Sydney Airport expands biometrics use

SmartGates expanded, passengers through Customs in 38 seconds, Home Affairs minister claims

Sydney Airport has expanded its use of facial recognition technology, launching new kiosks and a ‘SmartGate’ to allow international travellers to more quickly establish their identities and pass through security.

Read more on biometrics technology

The expansion — four new kiosks and one gate – brings Sydney Airport’s total up to sixteen kiosks and eight gates and will available for use by Australian e-passport holders aged 18 and over and New Zealand e-passport holders.

Commuters wishing to use the gates must first answer basic questions at a kiosk then have their faces scanned at the gates.

These scans are then matched with Customs and Border Protection’s passport records. Commuters with correct matches will then be allowed into the country.

According to federal home affairs minister, Brendan O’Connor, the average time to establish a commuter’s identity using the technology is 38 seconds.

The use of the SmartGates in Australia has climbed in the past year. In January 2010 some one million people had used the biometric technology in Australia. As at the Sydney Airport’s expansion, some 2.7 million had used it, according to O’Connor.

More than one million passengers are expected to pass through Sydney International Airport in the first two months of 2011.

“There’s strong demand for SmartGate from passengers and these new kiosks and gate help meet the increasing desire for non-invasive, efficient and tech savvy ways to travel," O'Connor claimed. “The system is easy to use and it is a safe and convenient alternative for clearing through passport control.”

According to O'Connor, since the SmartGates began operating in July 2009 at Sydney International Airport, the number of eligible travellers using SmartGate has increased from 32 per cent to 50 per cent. As at January last year some 35.5 percent of eligible passengers -- those with an ePassport -- had used the service.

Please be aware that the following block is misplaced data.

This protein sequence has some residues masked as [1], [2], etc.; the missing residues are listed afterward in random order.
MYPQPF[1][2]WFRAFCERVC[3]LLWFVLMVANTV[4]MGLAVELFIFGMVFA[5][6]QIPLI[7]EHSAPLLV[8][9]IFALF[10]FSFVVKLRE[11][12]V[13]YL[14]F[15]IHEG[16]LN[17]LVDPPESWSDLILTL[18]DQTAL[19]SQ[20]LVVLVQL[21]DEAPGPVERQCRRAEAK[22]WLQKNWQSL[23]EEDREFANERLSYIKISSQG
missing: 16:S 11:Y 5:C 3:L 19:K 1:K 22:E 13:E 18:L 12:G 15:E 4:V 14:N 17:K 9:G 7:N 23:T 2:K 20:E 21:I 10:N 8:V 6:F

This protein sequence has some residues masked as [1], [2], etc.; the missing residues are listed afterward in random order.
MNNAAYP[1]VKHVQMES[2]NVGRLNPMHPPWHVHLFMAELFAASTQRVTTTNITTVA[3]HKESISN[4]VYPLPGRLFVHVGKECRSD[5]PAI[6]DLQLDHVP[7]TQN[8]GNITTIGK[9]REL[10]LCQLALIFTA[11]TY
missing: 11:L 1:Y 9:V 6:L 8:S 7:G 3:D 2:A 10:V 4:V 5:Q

The ePassport project itself was first kicked off in 2005 by then-Foreign Minister Alexander Downer and was intended to drag passport control and border processing into the 21st century while securing the identity of millions of Australian citizens.

The digital face-recognition technology initially went live in Brisbane airport in August 2007 and has since been implemented in Cairns, Melbourne, Gold Coast, Adelaide, Perth and Sydney international airports.

As reported by Computerworld Australia the Federal Government in December said it had carried out a major expansion in its use of biometrics to include all onshore protection visa applicants.

Under the expansion, biometric data will be lodged for all protection visa applicants' data in Australia as well as those visas processed in “selected” overseas locations. The move is aimed at enabling the better management of visa and immigration processes, improve identity management and combat fraud, according to the Minister for Immigration and Citizenship, Chris Bowen.

Follow Tim Lohman on Twitter: @tlohman

Follow Computerworld Australia on Twitter: @ComputerworldAu

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